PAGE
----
ISLAMABAD: The Pakistan government and the International Monetary Fund (IMF) are trying to find a solution which is acceptable to both sides to the proposed State Bank of Pakistan (SBP) Amendment Bill 2021, The News reported.
Sources privy to the matter said that the outstanding settlement on the SBP Amendment Bill 2021 can make or break the IMF deal.
The IMF staff is finding it really hard to convince the Fund’s executive board to continue waiting on the lingering issue of the SBP’s autonomy.
Earlier, the Fund had written in its staff report that the authorities (Ministry of Finance) submitted amendments to the SBP Act to Parliament in March 2021 (end March 2021 Structural Benchmark SB) as Prior Action. The IMF was also told that the SBP Amendment Act was expected to be adopted by Parliament by end of September 2021.
However, it did not happen within the stipulated time frame of September 2021. The government did not even introduce the SBP Amendment Bill 2021 in the National Assembly, so under the normal practice, the IMF placed such failed action as part of Prior Action for completion of the next review.
Now the Pakistani side is arguing that the submission of the bill can become Prior Action, but that it could not dictate this to Parliament in a short span of time-frame, calling it “simply impossible”.
In the past, keeping IMF’s pressures in view, the SBP Amendment Bill got a waiver from the Cabinet Committee for Disposal of Legislative Cases (CCLC) for detailed scrutiny and got approved in haste. Then the cabinet approved the SBP’s Amendment Bill 2021 in just 10 minutes as planned by former adviser to PM on finance Dr Abdul Hafeez Shaikh and incumbent SBP Governor Dr Reza Baqir. It was argued that the IMF placed it as a structural benchmark and Prior Action, so it should be approved right away.
Now there is a second thought within the ranks of the government because the SBP’s Amendment Bill 2021 provides sweeping powers to the SBP governor and his team, making them above the law of the land.
Here are some examples of sweeping powers proposed in the SBP’s Amendment Bill 2021 in comparison to the existing SBP Act, 1956. The Monetary and Fiscal Coordination is part of the SBP Act 1956 but in the new bill, it proposes to be abolished.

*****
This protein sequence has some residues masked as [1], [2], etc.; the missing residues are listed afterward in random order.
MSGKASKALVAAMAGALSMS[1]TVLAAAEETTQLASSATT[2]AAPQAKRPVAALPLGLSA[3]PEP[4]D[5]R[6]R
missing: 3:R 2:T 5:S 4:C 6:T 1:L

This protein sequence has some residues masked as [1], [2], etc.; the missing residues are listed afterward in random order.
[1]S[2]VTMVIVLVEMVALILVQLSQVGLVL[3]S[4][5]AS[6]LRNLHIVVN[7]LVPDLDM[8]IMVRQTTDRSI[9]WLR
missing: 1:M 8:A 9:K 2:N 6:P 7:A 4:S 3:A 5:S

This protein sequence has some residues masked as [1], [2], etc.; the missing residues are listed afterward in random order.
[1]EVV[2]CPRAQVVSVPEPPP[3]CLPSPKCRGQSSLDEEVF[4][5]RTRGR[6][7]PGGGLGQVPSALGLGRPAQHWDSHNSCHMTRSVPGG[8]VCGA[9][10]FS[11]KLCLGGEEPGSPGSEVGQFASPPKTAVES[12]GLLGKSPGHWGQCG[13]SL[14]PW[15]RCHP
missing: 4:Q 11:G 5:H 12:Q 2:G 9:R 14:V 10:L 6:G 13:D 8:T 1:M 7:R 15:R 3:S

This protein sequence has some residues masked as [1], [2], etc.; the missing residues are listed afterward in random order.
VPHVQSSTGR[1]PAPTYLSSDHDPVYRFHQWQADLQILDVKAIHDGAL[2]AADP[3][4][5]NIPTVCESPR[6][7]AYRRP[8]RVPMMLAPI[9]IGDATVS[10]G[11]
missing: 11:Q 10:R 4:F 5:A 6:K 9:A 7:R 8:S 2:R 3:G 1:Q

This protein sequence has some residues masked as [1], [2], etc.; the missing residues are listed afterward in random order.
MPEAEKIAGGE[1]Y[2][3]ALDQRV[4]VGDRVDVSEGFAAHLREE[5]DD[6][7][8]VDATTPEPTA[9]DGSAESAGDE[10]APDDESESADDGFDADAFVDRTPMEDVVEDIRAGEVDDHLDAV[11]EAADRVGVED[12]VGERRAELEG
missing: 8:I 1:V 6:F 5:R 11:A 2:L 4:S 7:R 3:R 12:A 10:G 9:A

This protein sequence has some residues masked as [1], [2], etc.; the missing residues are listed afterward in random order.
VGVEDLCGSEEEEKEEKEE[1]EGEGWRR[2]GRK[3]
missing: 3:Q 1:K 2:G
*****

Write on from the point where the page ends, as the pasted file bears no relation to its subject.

Under the existing SBP Act 1956, every [person in the service] of the Bank shall be deemed to be a public servant within the meaning of Section 21 of the Pakistan Penal Code. The new proposed SBP Amendment Bill 2021 proposes that no suit, prosecution, or any other legal proceeding, including for damages, shall lie against the Bank, Board of Directors or member thereof, governor, deputy governors, member of any Board committee and monetary policy committee, officers and employees of the Bank for any act of commission or omission done in exercise or performance of any functions, power or duty conferred or imposed by or under this Act upon such persons or any rules and regulations made thereunder or any legislation administered by the Bank, unless such an act is done in bad faith and with mala fide intent.
The governor, deputy governors, directors, members of any Board committee and monetary policy committee, officers and employees of the Bank shall not be liable in their personal capacity for any act of commission or omission done in their official capacity in good faith and in case of any such proceedings as mentioned in sub-section (1), they shall be indemnified by the Bank which shall bear all the expenses thereof, till the final decision of the case.
No action, inquiry, investigation, or proceedings shall be taken by NAB, FIA, or Provincial Investigation Agency, bureau, authority or institution by whatever name called without the prior consent of the Board of Directors of SBP. It will also become applicable mutatis mutandis to the former directors, governors, deputy governors.
For the removal of the governor, under the existing law of SBP Act 1956, the President can remove the governor over misconduct or breach of trust. However, it is proposed under the new SBP’s amendment bill 2021 that the President can remove the governor for serious misconduct as determined by a court of law.
It is also unclear if the finance minister replied to the questions on the SBP-related domain on the floor of the House. After getting so much autonomy and complete detachment from the Ministry of Finance, the SBP governor cannot be held accountable before Parliament and it is unclear how he would reply on the floor of the House.
This scribe contacted IMF Resident Chief Teresa Daban Sanchez to seek comments. She replied that the amendments that are needed to the SBP Act to make it converge with best international practices are prescribed in the Memorandum of Financial and Economic Policies (MEFP) of 2 to 5. “We are working on the timelines, calendar, and composition of policies and reforms,” she added.
Law Minister Farogh Naseem had, meanwhile, written a fresh point of view and also held a meeting with the IMF team as efforts remained underway to convince the IMF to not make approval of SBP’s Amendment Bill part of Prior Action, arguing Parliament is sovereign and cannot be dictated on how much time it should pass the piece of legislation under the IMF conditions.
The government also wants to slash down the powers under the proposed SBP’s Amendment Bill for the governor and other SBP officials. It is yet to be seen how much it succeeds in convincing the IMF.